Temenos is realizing that customer experience is very important to the banking industry, at least as important as core systems. Given the trend of customers interact with their bank via the Internet or mobile as often as call center or branch, a soup to nuts technology provider needs to provide best in class user experience across all channels. Temenos acquired edge IPK in order to improve their offering in the channels. They’ve invested in the past creating the ARC solution, and will undoubtedly use edge IPK to enhance that offering. This acquisition is somewhat reminiscent of the acquisition of Chordiant by Pega. Chordiant had bank specific technology to help with user experience across multiple channels. Pega was selling their platform into financial services and wanted to improve the offering with more financial services specific content. Both firms realize that customer experience is becoming more and more important as customers interact directly with the banking technology via a myriad of devices.

NACHA Payments 2011 Roundup

NACHA Payments 2011 Roundup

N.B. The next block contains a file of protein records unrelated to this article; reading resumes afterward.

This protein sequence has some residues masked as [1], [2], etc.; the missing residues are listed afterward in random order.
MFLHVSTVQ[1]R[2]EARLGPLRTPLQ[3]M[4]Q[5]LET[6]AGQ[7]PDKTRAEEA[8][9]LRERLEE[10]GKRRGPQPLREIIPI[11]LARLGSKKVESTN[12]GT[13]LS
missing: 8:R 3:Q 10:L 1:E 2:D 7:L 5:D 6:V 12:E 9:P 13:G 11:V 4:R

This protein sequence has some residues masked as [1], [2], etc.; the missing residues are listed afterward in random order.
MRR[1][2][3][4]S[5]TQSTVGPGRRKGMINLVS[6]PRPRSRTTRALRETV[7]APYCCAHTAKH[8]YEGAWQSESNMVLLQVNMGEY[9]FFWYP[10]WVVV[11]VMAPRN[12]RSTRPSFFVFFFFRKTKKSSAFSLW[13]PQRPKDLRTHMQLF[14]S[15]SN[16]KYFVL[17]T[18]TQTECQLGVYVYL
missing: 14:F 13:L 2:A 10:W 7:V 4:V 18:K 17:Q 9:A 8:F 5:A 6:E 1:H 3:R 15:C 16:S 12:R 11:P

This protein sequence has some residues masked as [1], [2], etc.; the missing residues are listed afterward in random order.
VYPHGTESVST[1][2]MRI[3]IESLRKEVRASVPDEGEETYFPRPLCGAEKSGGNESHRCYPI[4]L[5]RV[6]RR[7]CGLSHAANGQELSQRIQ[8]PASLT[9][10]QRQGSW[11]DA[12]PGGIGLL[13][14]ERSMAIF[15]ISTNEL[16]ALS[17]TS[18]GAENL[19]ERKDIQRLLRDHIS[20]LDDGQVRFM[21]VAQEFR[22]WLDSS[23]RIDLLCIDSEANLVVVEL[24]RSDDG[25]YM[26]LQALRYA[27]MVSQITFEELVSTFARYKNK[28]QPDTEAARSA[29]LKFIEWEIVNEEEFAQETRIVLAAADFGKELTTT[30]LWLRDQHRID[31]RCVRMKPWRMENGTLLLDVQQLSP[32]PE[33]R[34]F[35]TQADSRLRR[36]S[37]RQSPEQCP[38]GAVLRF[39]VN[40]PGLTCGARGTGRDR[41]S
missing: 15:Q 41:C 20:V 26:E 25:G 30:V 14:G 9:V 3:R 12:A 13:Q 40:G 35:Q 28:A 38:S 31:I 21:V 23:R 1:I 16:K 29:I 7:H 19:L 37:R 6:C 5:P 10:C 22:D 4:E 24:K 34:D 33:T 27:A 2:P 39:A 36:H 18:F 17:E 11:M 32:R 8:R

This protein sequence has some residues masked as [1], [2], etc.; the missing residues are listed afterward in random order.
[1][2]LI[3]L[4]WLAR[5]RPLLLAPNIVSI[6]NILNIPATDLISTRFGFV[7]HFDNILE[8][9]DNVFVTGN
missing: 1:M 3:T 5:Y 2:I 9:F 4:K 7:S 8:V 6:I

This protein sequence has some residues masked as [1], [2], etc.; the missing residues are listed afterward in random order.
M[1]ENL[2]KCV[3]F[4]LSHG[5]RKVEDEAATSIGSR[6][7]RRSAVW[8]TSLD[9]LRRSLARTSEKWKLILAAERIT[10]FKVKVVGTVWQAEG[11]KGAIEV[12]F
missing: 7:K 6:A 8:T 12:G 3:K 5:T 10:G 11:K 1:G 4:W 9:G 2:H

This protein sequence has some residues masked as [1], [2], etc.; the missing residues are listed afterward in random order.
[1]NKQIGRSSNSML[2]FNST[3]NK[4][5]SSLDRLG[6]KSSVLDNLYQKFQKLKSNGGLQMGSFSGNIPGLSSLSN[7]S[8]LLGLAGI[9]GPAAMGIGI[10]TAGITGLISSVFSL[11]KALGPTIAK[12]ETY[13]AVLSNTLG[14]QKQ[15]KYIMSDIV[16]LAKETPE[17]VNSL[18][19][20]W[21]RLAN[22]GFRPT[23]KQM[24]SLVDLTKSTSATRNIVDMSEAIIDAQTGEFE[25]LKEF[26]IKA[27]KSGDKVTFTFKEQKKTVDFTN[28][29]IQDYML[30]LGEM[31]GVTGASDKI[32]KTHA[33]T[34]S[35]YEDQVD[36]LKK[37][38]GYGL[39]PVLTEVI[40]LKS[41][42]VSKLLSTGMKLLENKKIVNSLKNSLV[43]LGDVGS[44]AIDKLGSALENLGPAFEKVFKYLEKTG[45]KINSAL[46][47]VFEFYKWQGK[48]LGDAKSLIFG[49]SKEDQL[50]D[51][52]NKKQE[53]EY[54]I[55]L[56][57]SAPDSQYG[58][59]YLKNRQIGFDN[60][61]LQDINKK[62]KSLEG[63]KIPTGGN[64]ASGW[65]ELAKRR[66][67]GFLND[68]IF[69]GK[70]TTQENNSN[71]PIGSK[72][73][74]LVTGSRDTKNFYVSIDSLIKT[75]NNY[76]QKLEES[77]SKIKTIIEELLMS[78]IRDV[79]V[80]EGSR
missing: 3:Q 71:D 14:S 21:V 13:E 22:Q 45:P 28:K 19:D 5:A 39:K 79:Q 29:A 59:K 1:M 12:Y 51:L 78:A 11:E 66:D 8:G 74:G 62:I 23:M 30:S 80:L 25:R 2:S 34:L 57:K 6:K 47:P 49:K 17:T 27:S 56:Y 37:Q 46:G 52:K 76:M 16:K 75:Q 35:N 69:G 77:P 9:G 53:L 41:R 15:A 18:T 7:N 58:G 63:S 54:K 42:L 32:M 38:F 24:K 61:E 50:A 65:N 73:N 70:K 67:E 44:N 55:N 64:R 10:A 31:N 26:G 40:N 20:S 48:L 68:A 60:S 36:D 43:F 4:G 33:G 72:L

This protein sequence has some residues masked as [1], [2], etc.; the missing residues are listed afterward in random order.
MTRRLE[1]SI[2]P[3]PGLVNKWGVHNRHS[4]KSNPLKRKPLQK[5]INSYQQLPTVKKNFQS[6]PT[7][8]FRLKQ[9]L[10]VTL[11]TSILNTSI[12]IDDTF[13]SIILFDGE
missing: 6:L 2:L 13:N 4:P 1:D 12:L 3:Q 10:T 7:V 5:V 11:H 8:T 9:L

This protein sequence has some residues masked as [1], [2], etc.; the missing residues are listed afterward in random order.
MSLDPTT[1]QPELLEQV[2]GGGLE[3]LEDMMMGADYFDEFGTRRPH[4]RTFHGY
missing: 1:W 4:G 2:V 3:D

It’s been a busy few weeks. I rounded out a stretch of business travel with a visit to Austin, Texas for the NACHA Payments Conference. Bob Meara and I spent most of the time catching up with our clients and meeting some new and exciting prospects. My first day in Austin was a doozy, as I had a couple of speaking engagements to take care of weaved in between back to back meetings. I started off the day bright and early with a speaking engagement at a breakfast hosted by Fundtech. The topic on the agenda was, Achieving Competitive Advantage With Cash Management User Experience. Those of you familiar with my research know that I spend a lot of time emphasizing the importance of user experience in online banking, and I was happy to bring this message to the group. In the afternoon, I presented at the NACHA Payments conference along with Leslie Klein, Global Head of Marketing for Citi GTS. The topic of our presentation was, Demystifying Social Media: A Call to Action For Banks. The session was very well attended and there were lots of questions from the audience. There was a particular buzz in the room when I stated that I don’t believe banks presently belong on Facebook (more on that later, probably a good topic for a separate blog entry). Overall it was a good conference. The energy was positive and there appeared to be an increase in attendance. I noted an interesting shift regarding conference attendees and topics. Historically, most of the sessions were related to business or corporate banking with emphasis on payments. This year there appeared to be a lot more retail content, with sessions on mobile banking, mobile payments, regulatory issues, etc. There also was quite the focus on healthcare payments with a dedicated healthcare track. All in all it was a good event and I was glad to have made the trip down to Austin. On a personal note, I particularly enjoyed watching the mentalist at the Fiserv booth. Bob Garner has been a fixture at the Fiserv stand for some time now, and I always do my best to steal away and watch him perform for a few minutes. Bob has been able to tell me some pretty uncanny things about myself and my family (with no prior knowledge or prompting), and I have watched him do the same to others. It’s a great show – mind boggling, and highly entertaining. I’m thinking of recruiting him to be a Celent analyst – his IT spending predictions and forecasts would be spot on : ) Next stop on my conference calendar is Finovate Spring in San Francisco. Hope to see you there!